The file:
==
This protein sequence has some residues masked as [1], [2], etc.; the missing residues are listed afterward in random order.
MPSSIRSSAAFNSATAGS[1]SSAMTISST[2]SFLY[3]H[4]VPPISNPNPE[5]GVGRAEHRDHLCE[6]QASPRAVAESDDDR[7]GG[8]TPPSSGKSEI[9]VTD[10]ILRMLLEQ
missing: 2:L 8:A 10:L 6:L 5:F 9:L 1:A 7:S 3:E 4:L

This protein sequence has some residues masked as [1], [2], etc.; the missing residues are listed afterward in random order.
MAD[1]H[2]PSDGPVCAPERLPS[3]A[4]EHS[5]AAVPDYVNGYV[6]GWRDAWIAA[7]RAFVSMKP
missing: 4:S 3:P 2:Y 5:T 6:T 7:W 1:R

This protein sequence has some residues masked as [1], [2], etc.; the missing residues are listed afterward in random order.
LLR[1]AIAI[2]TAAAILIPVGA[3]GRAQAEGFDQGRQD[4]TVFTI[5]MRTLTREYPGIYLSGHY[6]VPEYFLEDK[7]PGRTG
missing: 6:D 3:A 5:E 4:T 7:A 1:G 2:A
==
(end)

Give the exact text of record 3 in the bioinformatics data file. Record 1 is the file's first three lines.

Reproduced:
This protein sequence has some residues masked as [1], [2], etc.; the missing residues are listed afterward in random order.
LLR[1]AIAI[2]TAAAILIPVGA[3]GRAQAEGFDQGRQD[4]TVFTI[5]MRTLTREYPGIYLSGHY[6]VPEYFLEDK[7]PGRTG
missing: 6:D 3:A 5:E 4:T 7:A 1:G 2:A